A compelling reason to watch Wyatt Earp is its exceptional supporting cast: Tom Sizemore as Bat Masterson and doppelgänger Michael Madsen (two years post-Reservoir Dogs) as Wyatt's brother Virgil; Gene Hackman as Earp patriarch Nicholas and Bill Pullman as affable Ed Masterson; tragically miscast Catherine O'Hara as the long-suffering wife of one of the Earp sibs; and Isabella Rossellini as whore Big Nose Kate, the loyal companion of the frail and tubercular Doc Holliday, exceptionally played by Dennis Quaid. Jim Caviezel makes a late appearance, personal fave Alison Elliott makes a too-brief appearance, and Mare Winningham makes her mark as Earp's laudanum-addicted wife. There's a lot of room for these performers to stretch, and if there's one strength to the film besides its cinematography (and Kasdan should get a nod for his workmanlike direction as well), it's the degree to which all of the huge cast is distinct from one another while making sense in the fabric of Earp's story. It's a balancing act for sure; if pace gets lost somewhere along the way, that's a sacrifice I seem more willing to make now than I did before.
Still, the fact remains that Wyatt Earp would have been better as a mini-series on the History Channel. It's lovely and there's a conviction to it that won me over eventually, but without a break, the picture begins to drone. If it reveals a certain truth to the idea of cycles as the action in Earp's life rises and falls with deadening regularity, it also reveals that Costner is almost unique now in continuing to do films that he believes in, no matter how simplistic that belief might be. I truly feel that he's in it to leave a legacy, not for the money. In his fumbling, easy-to-mock way, damned if he hasn't done it.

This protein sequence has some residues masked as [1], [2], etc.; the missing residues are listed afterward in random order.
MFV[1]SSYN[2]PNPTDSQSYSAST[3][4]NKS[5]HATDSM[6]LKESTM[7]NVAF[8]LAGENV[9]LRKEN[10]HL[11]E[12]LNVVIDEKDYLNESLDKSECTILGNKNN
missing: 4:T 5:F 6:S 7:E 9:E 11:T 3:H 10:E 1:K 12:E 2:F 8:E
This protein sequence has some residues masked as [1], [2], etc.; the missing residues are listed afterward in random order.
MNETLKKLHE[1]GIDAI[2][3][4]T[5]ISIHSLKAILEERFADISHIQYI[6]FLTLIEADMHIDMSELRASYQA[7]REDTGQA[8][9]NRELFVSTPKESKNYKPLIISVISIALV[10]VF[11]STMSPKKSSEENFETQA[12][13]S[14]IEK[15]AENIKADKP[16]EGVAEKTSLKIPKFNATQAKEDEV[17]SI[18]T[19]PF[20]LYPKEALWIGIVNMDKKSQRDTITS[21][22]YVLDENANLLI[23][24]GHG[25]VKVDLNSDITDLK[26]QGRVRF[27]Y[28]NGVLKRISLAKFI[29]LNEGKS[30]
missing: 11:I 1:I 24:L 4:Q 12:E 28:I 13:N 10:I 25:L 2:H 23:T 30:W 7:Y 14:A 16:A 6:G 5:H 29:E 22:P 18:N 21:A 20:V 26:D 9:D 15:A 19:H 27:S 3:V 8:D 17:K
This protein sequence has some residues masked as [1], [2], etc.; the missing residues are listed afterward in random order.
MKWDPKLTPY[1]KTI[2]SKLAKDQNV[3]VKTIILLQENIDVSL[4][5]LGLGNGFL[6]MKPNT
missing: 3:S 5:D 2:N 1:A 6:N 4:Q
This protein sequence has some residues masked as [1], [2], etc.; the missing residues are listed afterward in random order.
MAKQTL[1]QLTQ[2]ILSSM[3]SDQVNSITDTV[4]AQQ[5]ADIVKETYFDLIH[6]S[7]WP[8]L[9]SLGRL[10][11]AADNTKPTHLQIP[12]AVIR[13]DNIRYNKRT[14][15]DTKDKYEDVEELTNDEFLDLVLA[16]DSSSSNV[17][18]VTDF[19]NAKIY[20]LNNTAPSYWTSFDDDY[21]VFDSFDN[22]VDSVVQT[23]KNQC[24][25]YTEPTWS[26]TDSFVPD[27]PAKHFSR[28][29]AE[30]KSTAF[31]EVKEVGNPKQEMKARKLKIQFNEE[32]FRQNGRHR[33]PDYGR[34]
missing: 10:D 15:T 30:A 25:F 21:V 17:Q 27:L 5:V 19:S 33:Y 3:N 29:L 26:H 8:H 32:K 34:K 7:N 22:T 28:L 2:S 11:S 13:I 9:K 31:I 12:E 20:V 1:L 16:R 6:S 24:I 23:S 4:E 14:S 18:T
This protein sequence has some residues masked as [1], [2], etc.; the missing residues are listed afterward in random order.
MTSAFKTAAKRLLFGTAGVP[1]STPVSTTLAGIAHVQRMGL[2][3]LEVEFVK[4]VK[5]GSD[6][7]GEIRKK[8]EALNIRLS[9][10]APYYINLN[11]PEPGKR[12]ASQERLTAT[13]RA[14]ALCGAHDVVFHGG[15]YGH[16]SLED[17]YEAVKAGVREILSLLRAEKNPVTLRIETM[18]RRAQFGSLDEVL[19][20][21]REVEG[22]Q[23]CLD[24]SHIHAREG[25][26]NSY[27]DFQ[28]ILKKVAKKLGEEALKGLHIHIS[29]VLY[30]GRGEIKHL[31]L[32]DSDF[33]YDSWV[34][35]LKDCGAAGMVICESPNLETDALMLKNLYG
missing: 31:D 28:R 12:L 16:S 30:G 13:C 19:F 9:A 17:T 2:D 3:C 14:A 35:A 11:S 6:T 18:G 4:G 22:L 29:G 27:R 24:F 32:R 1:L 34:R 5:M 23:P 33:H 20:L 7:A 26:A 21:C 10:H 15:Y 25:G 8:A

Perhaps to commemorate its tenth year of existence, Warner releases Wyatt Earp on DVD in a Two-Disc Special Edition that, at least in terms of its new digital transfer, is special indeed. I don't honestly know, all hyperbole at the ready, that I've ever seen a better-looking transfer. Its stated 2.35:1 anamorphic image (which seems closer to 2.40:1) is astonishing--eye-stabbingly astonishing. The film itself is split between its two discs--to allow for a less compromised bitrate, no doubt--and the results are frankly orgasmic. Greens especially, and water...I'm sort of speechless. It'll be the disc I pop in the next time I want to convert someone to the format.
A booming DD 5.1 soundmix augments the video transfer nicely, providing thundering hoof-beats from every channel (especially in a booming fireworks display and a buffalo migration), while the too-close gunfight at the O.K. Corral comes through with scary fidelity. Turn it up: the crowd scenes in its various saloon encounters by themselves cement the DVD's status as required background-noise at The Lonely Guy's cocktail parties. The Chinese have a term for it that means "hot and noisy"--yep. Where the disc fails is in its pimping of a "New Behind-the-Scenes Documentary: It Happened That Way" (14 mins.) that might very well be newly-compiled but features almost no fresh material. Not unless cast and crew decided to dig their costumes out of mothballs, rebuild Wyatt Earp's sets, and conduct their 2004 interviews thus clad and situated. It's deeply dishonest and deeply disinteresting--almost in equal draught.
The source for many of the on-set puff pieces is here, too, in "Wyatt Earp: Walk with a Legend" (22 mins), a 1994 television special that spends a lot of time showing clips from "other" classic epics like Spartacus and Ben-Hur (including an interview with Charlton Heston, of all people) before trying speciously to connect them and Wyatt Earp. Come to think of it, not so specious after all: Wyatt Earp is no worse than the Heston Ben-Hur, even if it does miss a signature action sequence. Eleven deleted scenes, each remastered though not anamorphically, are excellent in the same sincere, prosaic way as the rest of the film--though I didn't miss them during the film, I don't mind them in this form. Watch them separately or "Play All." A trailer rounds out the presentation. Originally published: July 27, 2004.